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Critics call San Diego Unified a failing school district. Even worse, they say, it has turned down federal reforms — and federal money to back them.
The school district argues it has reform plans of its own. Plans to amp up critical thinking. Plans to encourage teachers to collaborate. Plans to empower schools to make their own decisions instead of imposing ideas from the top. Plans to ensure that each child is measured individually.
But the school district still has to translate most of those plans into concrete changes in classrooms. While San Diego Unified has working groups and slideshows loaded with phrases like “focus on student achievement,” it is still figuring out what its brave new vision of school reform will actually look like.
Barely a month left before school starts, most of the details still have to be hammered out.
“I know the district has set out goals,” said Bruce McGirr, a former principal and director of the school administrators union. “But that’s not the kind of detail that teachers need.”
The lack of details has given ammunition to school district critics and could endanger the reforms themselves. Ideas can quickly evaporate if the school system doesn’t find a way to spell out what they mean and make tangible changes. Fans of the reforms are eager to do that.
“It’s a vision I strongly support,” said Scott Barnett, who is running for school board. “But it needs a lot of flesh on the bone.”
It isn’t surprising that school reforms are still sketchy: Budget cuts and a lengthy superintendent search distracted the school board last year. The school district says its goal is to create reforms from the bottom up, a method that is naturally slower because groups of teachers, not a single powerful leader, create changes together. School board members argue that change must be gradual and collaborative to take root.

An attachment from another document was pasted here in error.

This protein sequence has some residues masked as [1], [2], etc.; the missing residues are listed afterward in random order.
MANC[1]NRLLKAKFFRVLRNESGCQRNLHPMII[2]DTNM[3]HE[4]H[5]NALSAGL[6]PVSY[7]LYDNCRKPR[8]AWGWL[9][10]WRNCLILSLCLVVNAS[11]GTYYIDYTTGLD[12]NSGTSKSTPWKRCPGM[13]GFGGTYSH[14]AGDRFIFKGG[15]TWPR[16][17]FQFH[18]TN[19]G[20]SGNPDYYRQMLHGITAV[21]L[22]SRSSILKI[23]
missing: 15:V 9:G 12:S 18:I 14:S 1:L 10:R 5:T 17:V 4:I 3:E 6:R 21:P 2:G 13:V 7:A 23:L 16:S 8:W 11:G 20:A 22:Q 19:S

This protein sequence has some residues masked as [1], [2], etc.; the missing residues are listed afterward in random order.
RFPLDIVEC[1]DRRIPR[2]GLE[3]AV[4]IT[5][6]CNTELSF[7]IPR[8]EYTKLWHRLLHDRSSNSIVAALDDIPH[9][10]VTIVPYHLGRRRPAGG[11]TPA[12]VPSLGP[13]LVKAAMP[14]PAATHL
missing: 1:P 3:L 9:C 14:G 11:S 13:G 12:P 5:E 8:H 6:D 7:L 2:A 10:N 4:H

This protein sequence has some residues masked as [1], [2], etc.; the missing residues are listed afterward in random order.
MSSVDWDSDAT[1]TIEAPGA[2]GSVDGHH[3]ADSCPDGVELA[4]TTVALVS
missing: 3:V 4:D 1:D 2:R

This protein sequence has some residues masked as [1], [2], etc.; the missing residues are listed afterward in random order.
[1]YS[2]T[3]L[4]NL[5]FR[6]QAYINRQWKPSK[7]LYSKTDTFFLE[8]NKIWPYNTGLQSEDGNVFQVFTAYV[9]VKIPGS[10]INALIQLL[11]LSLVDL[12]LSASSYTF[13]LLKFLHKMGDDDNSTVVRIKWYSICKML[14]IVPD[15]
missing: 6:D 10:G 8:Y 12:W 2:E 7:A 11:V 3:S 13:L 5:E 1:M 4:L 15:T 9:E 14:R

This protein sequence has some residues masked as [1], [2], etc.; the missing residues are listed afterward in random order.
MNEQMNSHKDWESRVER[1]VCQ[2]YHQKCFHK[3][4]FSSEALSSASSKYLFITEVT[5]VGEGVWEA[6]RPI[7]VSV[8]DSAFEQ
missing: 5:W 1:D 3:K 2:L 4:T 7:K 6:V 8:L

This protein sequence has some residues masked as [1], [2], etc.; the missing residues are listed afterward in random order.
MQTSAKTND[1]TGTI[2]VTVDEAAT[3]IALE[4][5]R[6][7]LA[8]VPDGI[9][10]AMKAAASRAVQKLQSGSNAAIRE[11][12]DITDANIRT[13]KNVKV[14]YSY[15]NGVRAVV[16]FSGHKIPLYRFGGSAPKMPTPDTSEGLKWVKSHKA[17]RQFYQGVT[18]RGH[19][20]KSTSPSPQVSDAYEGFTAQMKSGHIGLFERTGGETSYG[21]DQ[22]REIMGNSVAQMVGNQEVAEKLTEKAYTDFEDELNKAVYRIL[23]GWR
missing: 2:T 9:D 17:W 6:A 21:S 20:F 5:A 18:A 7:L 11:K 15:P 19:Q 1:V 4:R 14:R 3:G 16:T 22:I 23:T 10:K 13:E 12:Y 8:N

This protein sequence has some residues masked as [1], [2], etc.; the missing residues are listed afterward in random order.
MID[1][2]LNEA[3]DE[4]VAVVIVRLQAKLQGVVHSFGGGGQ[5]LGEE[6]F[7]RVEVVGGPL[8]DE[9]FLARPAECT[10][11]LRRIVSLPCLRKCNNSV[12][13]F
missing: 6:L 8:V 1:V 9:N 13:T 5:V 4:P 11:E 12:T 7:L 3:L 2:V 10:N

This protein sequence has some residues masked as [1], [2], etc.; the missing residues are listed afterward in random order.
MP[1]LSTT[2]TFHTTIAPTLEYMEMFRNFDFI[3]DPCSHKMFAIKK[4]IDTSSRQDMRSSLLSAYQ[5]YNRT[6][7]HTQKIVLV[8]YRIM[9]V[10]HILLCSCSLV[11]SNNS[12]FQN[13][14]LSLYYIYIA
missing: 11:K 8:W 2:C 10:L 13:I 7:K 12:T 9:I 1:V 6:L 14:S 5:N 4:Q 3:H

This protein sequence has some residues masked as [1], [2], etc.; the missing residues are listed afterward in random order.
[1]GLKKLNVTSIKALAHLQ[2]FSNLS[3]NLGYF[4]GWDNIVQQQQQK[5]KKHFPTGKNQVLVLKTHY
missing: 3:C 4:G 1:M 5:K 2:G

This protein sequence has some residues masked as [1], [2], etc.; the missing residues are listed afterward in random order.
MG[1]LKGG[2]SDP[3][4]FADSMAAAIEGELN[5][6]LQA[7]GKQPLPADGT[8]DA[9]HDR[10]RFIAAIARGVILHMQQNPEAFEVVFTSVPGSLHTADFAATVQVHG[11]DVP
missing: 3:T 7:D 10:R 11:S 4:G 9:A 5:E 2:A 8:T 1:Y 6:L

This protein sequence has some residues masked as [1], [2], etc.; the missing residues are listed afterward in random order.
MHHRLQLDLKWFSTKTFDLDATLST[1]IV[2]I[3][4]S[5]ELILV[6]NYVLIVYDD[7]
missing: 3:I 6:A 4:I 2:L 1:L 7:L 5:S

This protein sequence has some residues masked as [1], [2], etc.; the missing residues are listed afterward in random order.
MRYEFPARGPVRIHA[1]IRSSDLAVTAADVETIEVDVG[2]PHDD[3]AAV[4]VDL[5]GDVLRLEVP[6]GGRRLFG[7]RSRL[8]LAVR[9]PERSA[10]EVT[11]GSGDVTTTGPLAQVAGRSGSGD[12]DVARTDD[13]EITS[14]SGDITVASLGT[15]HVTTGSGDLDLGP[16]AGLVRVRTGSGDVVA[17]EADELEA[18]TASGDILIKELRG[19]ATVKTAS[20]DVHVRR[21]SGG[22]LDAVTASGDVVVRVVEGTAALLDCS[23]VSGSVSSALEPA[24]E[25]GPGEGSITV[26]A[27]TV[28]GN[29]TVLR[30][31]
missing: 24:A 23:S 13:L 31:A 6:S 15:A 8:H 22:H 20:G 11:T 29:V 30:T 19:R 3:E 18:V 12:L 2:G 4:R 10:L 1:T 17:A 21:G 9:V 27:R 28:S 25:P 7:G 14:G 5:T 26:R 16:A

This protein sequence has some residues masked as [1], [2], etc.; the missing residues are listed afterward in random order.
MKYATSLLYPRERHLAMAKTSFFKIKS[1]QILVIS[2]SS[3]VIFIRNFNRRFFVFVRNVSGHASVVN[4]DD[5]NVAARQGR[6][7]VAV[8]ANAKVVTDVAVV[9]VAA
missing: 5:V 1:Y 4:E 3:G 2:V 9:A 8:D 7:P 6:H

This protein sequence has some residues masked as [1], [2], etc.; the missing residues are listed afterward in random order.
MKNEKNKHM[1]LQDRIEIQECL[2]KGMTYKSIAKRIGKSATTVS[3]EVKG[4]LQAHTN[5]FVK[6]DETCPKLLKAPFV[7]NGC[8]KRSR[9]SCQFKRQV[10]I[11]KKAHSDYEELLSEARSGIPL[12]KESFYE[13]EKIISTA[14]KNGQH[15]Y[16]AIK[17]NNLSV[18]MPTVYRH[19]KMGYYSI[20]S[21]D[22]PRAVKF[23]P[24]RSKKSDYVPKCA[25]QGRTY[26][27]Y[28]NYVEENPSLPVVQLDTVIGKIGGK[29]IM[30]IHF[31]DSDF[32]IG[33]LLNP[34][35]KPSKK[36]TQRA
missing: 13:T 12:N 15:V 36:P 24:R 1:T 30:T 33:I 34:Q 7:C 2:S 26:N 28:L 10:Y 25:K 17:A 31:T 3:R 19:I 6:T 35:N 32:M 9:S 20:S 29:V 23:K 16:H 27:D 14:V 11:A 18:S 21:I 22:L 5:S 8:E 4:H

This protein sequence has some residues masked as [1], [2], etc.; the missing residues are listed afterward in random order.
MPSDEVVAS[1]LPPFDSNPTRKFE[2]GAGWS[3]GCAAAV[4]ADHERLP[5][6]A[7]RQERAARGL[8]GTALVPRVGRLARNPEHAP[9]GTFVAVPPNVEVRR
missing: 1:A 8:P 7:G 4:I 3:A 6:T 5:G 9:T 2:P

“Anything done on a grassroots level can be a little sloppy, not as efficient as something directed from the top,” said school board member John Lee Evans. “But I think it’s worth it. We’re not looking for quick, gimmicky solutions.”
Some changes have already happened: The school district put area superintendents in charge of geographic clusters of schools so that each area of the school system has one leader at the top. Doing so could help localize decisions, letting parents and teachers in each area seek solutions to their own issues.
But vagueness on other questions, like how to emphasize critical thinking, has also left the district vulnerable to accusations that it is doing too little or nothing at all, especially as it spurns federal reform efforts like Race to the Top, a competition between states for hundreds of millions in federal stimulus money. A new group of philanthropists, business leaders and parents, San Diegans 4 Great Schools, says the district needs an overhaul, pointing to its scores on a national exam, which stagnated while its state test results improved.
“San Diego is taking a little bit of a Kumbaya approach. Let’s hold hands and get along and work together to improve things,” said Matt Spathas, a technology executive and parent in the group. “I’m not saying that can’t succeed, but you have to have real accountability.” Spathas is particularly concerned that the school board is loath to link test scores to teacher evaluations.
“We’re dancing around issues that the rest of the country is talking about,” he said.
The school board counters that it’s already attacking problems the group has spotlighted. For instance, school district leaders concluded that the gap between the state and national tests showed that the school system hadn’t done enough to hone more advanced skills such as critical thinking.